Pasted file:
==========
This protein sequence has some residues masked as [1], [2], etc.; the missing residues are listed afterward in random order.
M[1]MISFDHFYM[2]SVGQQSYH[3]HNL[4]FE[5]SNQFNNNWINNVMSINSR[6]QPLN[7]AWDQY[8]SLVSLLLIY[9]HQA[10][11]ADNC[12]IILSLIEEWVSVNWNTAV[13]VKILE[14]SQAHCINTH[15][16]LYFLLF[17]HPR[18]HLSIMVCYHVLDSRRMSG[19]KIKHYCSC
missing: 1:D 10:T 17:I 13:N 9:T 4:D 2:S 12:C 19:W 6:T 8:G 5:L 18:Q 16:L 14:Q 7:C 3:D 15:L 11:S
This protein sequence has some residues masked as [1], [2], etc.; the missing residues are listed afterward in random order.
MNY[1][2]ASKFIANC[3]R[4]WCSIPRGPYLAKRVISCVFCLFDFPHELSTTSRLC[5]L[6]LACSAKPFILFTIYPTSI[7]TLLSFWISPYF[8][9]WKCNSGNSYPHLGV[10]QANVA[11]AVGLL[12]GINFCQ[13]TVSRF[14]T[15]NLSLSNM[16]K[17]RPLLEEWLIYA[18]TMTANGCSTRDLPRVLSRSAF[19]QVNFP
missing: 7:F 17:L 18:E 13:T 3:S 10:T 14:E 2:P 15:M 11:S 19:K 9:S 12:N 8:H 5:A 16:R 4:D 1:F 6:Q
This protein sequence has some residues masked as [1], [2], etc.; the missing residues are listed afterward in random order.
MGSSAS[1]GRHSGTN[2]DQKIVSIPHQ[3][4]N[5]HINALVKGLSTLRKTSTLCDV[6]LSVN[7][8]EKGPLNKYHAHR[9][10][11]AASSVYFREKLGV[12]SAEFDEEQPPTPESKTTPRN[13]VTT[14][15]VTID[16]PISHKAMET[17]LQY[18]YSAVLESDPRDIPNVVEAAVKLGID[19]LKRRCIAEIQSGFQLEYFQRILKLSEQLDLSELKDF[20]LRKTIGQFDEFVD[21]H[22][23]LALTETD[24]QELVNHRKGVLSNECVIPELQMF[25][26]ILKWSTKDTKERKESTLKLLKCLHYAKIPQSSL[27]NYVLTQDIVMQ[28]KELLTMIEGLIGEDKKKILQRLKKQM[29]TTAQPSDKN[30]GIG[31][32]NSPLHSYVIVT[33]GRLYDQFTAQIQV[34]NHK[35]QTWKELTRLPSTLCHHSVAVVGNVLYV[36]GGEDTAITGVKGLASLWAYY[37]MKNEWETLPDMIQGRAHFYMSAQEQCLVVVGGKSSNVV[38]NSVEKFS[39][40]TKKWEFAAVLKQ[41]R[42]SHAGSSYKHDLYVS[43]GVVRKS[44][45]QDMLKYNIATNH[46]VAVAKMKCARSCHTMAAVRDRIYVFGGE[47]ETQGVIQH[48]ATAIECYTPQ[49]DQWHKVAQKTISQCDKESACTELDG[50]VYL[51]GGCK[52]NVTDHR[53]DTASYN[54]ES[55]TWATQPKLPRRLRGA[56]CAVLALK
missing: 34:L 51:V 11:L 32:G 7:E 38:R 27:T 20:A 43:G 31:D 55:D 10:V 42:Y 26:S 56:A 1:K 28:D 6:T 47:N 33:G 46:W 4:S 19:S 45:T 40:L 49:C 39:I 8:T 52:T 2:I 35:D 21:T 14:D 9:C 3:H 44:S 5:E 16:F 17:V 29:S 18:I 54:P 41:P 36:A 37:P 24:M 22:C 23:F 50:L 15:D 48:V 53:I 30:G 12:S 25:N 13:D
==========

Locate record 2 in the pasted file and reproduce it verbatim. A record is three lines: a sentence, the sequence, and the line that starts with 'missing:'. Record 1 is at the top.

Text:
This protein sequence has some residues masked as [1], [2], etc.; the missing residues are listed afterward in random order.
MNY[1][2]ASKFIANC[3]R[4]WCSIPRGPYLAKRVISCVFCLFDFPHELSTTSRLC[5]L[6]LACSAKPFILFTIYPTSI[7]TLLSFWISPYF[8][9]WKCNSGNSYPHLGV[10]QANVA[11]AVGLL[12]GINFCQ[13]TVSRF[14]T[15]NLSLSNM[16]K[17]RPLLEEWLIYA[18]TMTANGCSTRDLPRVLSRSAF[19]QVNFP
missing: 7:F 17:L 18:E 13:T 3:S 10:T 14:E 2:P 15:M 11:S 19:K 9:S 12:N 8:H 5:A 16:R 4:D 1:F 6:Q